WASHINGTON, February 11, 2022 – Federal Communications Commission Chairwoman Jessica Rosenworcel offered her most substantive remarks yet on broadband issues in multiple dwelling units during the INCOMPAS 2022 Policy Summit on Tuesday, observers at the event said.
Rosenworcel criticized agreements between landlords and internet service providers, which she says contribute to poor internet speed and high subscription prices in MDUs.
On January 21, 2022, Rosenworcel had released draft regulations seeking to promote competition and greater broadband choice for tenants in apartment buildings.
If adopted, the regulations would prevent practices that keep tenants from choosing their own broadband provider.
The proposal would prohibit broadband providers from entering into revenue-sharing agreements with apartment building owners. If approved by her fellow commissioners and hence adopted as official agency rules, the regulation would also require providers to disclose any existing marketing arrangements they have with building owners to tenants.
Jenna Leventoff, nonprofit Public Knowledge’s senior policy counsel, emphasized at the INCOMPAS event that all revenue-sharing agreements between service providers and landlords are problematic, and the panel acknowledged the challenges copays pose in connecting apartments since many consumers do not even have bank accounts with which to pay such fees.
The issue was a point of discussion throughout the day at the summit, Leventoff being joined by Jamie Belcore Saloom, assistant chief counsel in the Small Business Administration, and Brian Regan, senior vice president of strategy and chief of staff at provider Starry Internet.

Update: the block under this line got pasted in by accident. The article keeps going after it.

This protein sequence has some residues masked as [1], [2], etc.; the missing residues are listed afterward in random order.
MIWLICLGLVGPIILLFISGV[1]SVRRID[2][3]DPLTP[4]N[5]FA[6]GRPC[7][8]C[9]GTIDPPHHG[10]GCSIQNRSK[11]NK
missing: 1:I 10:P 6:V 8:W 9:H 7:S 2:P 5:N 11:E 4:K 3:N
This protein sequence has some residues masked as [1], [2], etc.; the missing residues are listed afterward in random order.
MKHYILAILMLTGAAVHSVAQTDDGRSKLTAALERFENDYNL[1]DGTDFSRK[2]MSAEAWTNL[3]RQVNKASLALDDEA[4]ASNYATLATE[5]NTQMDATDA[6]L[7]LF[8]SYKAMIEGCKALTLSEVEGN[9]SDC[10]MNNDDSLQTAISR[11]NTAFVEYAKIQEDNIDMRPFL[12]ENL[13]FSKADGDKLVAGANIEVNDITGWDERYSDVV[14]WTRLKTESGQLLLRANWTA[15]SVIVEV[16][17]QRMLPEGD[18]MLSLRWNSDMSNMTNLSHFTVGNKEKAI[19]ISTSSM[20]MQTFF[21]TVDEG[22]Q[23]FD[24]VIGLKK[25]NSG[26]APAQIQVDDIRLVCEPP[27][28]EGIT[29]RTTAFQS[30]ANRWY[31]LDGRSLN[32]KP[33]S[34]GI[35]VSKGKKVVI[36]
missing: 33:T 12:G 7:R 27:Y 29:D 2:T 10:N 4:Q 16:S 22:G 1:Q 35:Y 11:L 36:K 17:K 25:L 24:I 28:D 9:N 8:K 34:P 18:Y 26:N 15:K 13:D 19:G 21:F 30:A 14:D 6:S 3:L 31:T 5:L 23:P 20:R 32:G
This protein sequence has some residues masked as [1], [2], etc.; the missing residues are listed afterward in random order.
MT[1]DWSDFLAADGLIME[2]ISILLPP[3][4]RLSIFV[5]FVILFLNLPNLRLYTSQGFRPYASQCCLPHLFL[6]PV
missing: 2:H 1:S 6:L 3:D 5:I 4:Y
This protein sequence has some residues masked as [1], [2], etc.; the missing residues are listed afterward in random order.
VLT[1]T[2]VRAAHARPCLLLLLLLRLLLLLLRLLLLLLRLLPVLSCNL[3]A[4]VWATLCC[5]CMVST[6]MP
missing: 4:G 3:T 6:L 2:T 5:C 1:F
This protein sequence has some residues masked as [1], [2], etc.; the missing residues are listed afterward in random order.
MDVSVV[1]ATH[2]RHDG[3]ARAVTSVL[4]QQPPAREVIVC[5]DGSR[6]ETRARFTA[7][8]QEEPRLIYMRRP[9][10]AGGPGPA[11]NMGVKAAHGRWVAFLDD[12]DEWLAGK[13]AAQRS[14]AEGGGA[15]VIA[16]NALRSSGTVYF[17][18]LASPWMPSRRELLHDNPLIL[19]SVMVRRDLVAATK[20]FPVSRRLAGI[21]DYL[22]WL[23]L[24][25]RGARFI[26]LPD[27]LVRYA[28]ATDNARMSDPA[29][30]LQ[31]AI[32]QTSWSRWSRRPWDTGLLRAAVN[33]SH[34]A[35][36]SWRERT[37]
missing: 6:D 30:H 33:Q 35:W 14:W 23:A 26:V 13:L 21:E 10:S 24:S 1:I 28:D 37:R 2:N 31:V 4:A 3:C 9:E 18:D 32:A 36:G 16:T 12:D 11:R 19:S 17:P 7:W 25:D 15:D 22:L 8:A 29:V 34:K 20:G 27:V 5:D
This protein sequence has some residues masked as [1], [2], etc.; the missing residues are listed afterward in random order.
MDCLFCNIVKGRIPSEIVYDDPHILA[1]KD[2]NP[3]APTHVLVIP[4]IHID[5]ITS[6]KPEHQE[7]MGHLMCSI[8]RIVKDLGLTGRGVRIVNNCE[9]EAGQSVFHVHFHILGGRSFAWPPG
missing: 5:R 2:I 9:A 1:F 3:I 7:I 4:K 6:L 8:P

Fiber versus wireless
Policy experts staked out differing positions on the degree to which both fiber and wireless are end-all solutions for future broadband.
A panel discussion between 5G experts saw the contention that fiber is useful for connectivity, but that wireless networks must be deployed across an area, in addition to fiber, to truly reach the coverage that is needed for the future.
In contrast Ernesto Falcon, senior legislative counsel at digital rights advocacy group the Electric Frontier Foundation, said that multi-gig wireless networks are not truly wireless because they consist of more than 90 percent fiber.
Yet another focus of the summit was on how members of the broadband industry will use the funds given to them by the Infrastructure Investment and Jobs Act and how important that funding is to those same groups. Representatives of infrastructure builders Crown Castle, Tilson, Unite Private Networks, Uniti Group, and C Spire all responded to these questions.
Tilson CEO Josh Broder said that his company recognizes the need for these funds and said that Tilson as company, is itself is the product of the last major government broadband investment, the American Recovery and Reinvestment Act.
Uniti Group Vice President Kelly McGriff, expressed Uniti’s desire to push connectivity in schools using IIJA funds.
Members of the panel on which Falcon spoke said that broadband companies entering cities for new infrastructure builds must understand the cities they work, and also implement a plan of inclusive growth.
Sens. Angus King, D-Maine, Michael Bennet, D-Colo., and Rosenworcel all punctuated the need for high capacity broadband, particularly in education. King said that the COVID-19 pandemic “really put an exclamation point on the importance of broadband.”
Bennet, a former school superintendent, said he understood the importance of broadband in education long before COVID-19, and said that a digital divide in broadband can no longer be accepted as normal.
Reporter T.J. York contributed to this story.